Amandla for Gender Parity at Wits
- Wits University
The new Director for the Wits Gender Equity Office (GEO), Crystal Dicks is “maatla – amandla (strength)” personified.
Dicks, an activist with over 20 years of experience in activism is tasked with balancing the gender equilibrium at Wits University.
An advocate of change and an unflinching feminist, Dicks says her sense of activism was ignited by her quest for justice and working with grassroots structures pre-and post-democracy. She established her career in the labour movement holding various positions with her portfolios revolving around gender, education and research.
She joins Wits from the National Union of Metalworkers of South Africa (Numsa) where she was head of Numsa’s Research and Policy Institute (NuRPI) responsible for providing strategic direction and development of Numsa’s research and policy work in four spheres: membership and collective bargaining support; women and work; public policy engagements; and building pro-poor alternatives.
At Wits, her office is responsible for receiving and investigating gender based harm (GBH) complaints, provides a counselling service and plays an advocacy role where it raises awareness around gender inequalities and challenges patriarchy in the University.
Although the GEO has had success in its infancy by introducing groundbreaking policies to tackle GBH and dealing effectively with reported cases, she believes that more work is needed to conscientise people about gender issues.
“The GEO is still new and pioneering. No university in the country is doing what we are doing and very few universities internationally do what we do. A lot of work needs to be done in being more proactive and creating awareness around the office, around the work of the office and our complaints mechanism in enabling a safe environment for women in particular and those from non-gender conforming identities.”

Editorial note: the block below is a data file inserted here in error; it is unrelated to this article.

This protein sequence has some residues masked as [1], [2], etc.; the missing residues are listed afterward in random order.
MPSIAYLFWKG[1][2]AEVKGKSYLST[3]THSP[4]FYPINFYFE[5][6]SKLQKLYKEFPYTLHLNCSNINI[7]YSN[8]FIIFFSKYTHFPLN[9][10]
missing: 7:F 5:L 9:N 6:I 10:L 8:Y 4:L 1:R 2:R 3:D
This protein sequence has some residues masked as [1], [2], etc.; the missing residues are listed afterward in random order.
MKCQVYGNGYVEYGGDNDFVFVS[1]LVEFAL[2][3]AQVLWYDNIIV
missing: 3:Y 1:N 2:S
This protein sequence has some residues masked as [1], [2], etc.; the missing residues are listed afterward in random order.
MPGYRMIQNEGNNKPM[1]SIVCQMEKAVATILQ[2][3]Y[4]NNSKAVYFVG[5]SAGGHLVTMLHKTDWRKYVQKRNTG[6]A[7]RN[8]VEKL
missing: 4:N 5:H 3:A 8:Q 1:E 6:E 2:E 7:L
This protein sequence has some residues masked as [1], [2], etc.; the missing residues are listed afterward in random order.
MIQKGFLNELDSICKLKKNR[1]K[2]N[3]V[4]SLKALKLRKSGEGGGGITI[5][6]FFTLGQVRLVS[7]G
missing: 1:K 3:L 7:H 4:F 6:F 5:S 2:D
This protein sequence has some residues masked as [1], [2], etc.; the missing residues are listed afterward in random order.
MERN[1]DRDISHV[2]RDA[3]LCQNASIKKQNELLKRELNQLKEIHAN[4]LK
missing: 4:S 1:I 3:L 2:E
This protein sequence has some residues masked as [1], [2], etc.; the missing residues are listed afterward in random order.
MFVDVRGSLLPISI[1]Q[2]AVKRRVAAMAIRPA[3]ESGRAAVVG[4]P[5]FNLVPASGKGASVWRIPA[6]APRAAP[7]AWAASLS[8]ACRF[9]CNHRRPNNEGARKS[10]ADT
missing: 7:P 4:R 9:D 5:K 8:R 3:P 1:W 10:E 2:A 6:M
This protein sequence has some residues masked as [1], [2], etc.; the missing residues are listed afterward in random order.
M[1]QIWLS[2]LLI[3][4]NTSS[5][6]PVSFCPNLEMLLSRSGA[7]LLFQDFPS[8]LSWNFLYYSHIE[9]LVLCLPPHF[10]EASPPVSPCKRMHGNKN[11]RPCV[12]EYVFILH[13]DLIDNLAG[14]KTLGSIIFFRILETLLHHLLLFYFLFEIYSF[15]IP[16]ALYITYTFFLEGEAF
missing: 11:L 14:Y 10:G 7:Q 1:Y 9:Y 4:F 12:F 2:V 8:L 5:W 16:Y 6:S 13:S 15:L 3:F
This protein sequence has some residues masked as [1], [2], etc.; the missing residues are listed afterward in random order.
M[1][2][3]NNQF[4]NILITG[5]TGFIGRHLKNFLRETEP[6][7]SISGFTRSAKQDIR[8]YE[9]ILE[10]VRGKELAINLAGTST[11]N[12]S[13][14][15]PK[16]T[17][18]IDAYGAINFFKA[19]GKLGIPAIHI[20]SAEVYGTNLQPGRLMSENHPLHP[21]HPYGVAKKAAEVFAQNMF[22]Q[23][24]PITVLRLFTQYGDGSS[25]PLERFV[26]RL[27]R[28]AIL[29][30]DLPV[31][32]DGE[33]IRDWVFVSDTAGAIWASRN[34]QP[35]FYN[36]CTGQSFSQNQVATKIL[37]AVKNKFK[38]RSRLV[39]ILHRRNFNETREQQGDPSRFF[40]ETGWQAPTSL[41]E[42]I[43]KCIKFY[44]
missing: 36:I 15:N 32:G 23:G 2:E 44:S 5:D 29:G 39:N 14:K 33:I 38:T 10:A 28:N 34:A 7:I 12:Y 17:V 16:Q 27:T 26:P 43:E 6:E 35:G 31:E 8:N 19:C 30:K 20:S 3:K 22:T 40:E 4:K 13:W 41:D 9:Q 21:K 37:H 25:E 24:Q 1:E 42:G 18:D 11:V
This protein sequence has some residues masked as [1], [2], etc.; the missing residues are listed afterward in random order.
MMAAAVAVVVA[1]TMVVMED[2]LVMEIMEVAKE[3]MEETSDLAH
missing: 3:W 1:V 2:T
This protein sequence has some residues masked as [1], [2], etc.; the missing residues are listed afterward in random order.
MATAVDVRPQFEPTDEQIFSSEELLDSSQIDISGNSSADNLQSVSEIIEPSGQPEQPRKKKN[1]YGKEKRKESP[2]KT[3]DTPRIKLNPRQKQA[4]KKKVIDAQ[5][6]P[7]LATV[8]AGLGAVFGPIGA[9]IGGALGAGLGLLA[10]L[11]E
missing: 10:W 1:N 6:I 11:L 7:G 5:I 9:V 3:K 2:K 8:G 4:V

Her office is a victim based office that serves both men and women, however because of existing patriarchy and misogyny, most complaints are from women. “Women are the main recipients of gender based harm and harassment” she says.
Having worked in male-dominated environments most of her life, Dicks has a deep appreciation for the work that lies ahead especially in changing attitudes and behavior. Wits is a fitting place to build her vision of a gender equal society, she says.
“Wits is the centre of where knowledge is produced and disseminated. Universities are significant contributors to how our societies transform and develop,” she says.
Another area of focus is to understand the source of anger on our campuses.
“It is important to recognise where the anger comes from. There is still a lot of stigma. The instances of GBH are a lot a greater than what we actually know. For example during the talks we would host, the questions which are asked are so loaded. There is always a statement behind those questions.”
To this end her office is rolling out a Silalele campaign a listening intervention campaign aimed at hearing the university communities’ solutions to GBH on campus. Silalele means listen in isiZulu
“I want to listen to what students think can be done better, what students think we need to do more of, she says.”
Other projects currently spearheaded by her office include the Gender Justice Champions (a group of students who support the work of the GEO in eradicating GBH on campus) and Building Positive Masculinity (a project which works with men on campus to shift toxic masculinity to positive masculinity).
Originally from Cape Town, Dicks studied completed a Bachelors of Commerce degree in Economics with the hope of becoming an economist but activism got to her first. She holds a Master’s degree in Organisational Research and Development (with distinction) from the University of Manchester. She is currently working on a PhD in Gender Studies.
Her other passions include cooking – she is a connoisseur of good food, an avid reader and delights in the conversations with her book club members.